Let them know that you’re proud

Dillon Oney - Contributing columnist

During this past month of adjustment, we have all had to create new routines, schedules, and even workplaces. This is most apparent with a certain subset of our community — our public school students and their families.

Parents are navigating working in this new environment while also acting as classroom teacher or content expert while students are trying their best to carry on as normal. From pre-K all the way to high school seniors, students and their families have answered the call and have done it as positively as possible.

I would be remiss if I did not take a moment to recognize our seniors and their families. In the Wilmington community, several families of high school seniors have taken it upon themselves to recognize their students whether it be on their front porch or through the front page of their Facebook newsfeed.

Wilmington High School has taken it an amazing step forward by forwarding the positive words of the parents and recognizing these amazing students on their Facebook as well. This kind of positive reinforcement in our community is exactly what our students need while their lives are being disrupted as never before.

I get the wonderful opportunity to work with several seniors at WHS and I have to say that I have a mixed bag of feelings about this abrupt end to our in-person time together.

Part of the catharsis of a busy school year is getting to close out the year with these seniors. We get to celebrate their accomplishments, the barriers they have overcome, and the excitement the future holds for them. We also get the chance to help finalize their post-high school plans and get them set to be a productive member of society.

These seniors are missing their chance to revel in their long-awaited achievement. I ask all community members to do and remember this in the days and weeks ahead; reach out to the students you know and love.

Let them know that you are proud of their hard work during this time. Extend to them some grace while they navigate these unfamiliar waters.

Celebrate their accomplishments (while practicing social distancing) and let them know that their efforts are not in vain.

Remember to do the same for the families who are supporting these students; they might also miss out on some of these “last chances” and will need our encouragement.

As a teacher, I am proud of my students and their families as they have answered the call in a situation we had not imagined.

Thank you for your dedication to education, to your community and, most important, to your students.

Casting your vote, and voice

It goes without saying that, over the last month, COVID-19 has completely changed that way we look at almost every aspect of our lives.

One obstacle that was as jarring as it was sudden was the extension of Ohio’s primary vote and the order to close polling locations and instead moving to all absentee ballots.

Being a social studies teacher, I absolutely love going to my polling place and taking a physical role in our government operations. I’m normally only at my polling place for five or 10 minutes, but it always makes me feel like I have done my part.

When the order came to close polling places and just vote by mail, I was more than disappointed. I believe it’s important to have visible displays of our republic in action and this was a blow to public perception.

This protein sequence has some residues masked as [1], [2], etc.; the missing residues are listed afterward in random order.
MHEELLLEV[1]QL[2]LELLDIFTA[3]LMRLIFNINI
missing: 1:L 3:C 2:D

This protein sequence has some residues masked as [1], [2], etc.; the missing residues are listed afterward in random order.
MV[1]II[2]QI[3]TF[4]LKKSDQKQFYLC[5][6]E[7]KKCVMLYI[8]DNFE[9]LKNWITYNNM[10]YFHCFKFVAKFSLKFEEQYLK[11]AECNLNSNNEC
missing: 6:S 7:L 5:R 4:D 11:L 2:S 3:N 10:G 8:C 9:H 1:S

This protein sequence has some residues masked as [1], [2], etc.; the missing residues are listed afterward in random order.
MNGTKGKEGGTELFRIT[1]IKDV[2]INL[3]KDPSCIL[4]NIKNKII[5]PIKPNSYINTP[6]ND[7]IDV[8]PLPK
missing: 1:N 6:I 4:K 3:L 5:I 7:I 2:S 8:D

As I have talked to various peers, colleagues, and neighbors, I have come up with a small list of benefits and dangers of voting by mail. Obviously, the primary benefit of vote by mail is that this current crisis will not be spread by us casting our ballots. We may also be able to cut down on confusion at our polling place, long lines to wait, and the difficulty of either going before work or staying out late to vote. All of these are benefits to voting by mail.

Others have pointed out other concerns about what dangers lurk behind the veneer of safety of vote by mail. There are claims that there could be increased rates of voter fraud, “stuffing” the ballot box (to steal an antiquated phrase), and the ability for people who are not legally able to vote to cast a ballot.

When considering the high drama of the 2016 election and the subsequent interference from foreign actors, these could all become more validated concerns as time progresses. There is one thing to remember during this time, and how and when we cast our votes — we still need to participate in our elections.

Voting through a national emergency has become intimidating, cumbersome, and left us doubting the validity of our primary elections. Regardless of our doubts, we must still participate through the casting of ballots.

We need to make sure that we are making our voices heard in our local and national elections. We can write letters or send emails, but voting is the one concrete thing that politicians and officials cannot ignore. Those we elect must be acting on the wishes of the people, not on a self-created mandate that they think they have.

So do these simple things, fellow citizens; request your absentee ballot, cast your vote, and continue to participate in your government. Our future in this country depends on these votes now.

Especially in a time of crisis and uncertainty, your voice is important now more than ever.

Dillon Oney is a social studies teacher at Wilmington High School.


Dillon Oney

Contributing columnist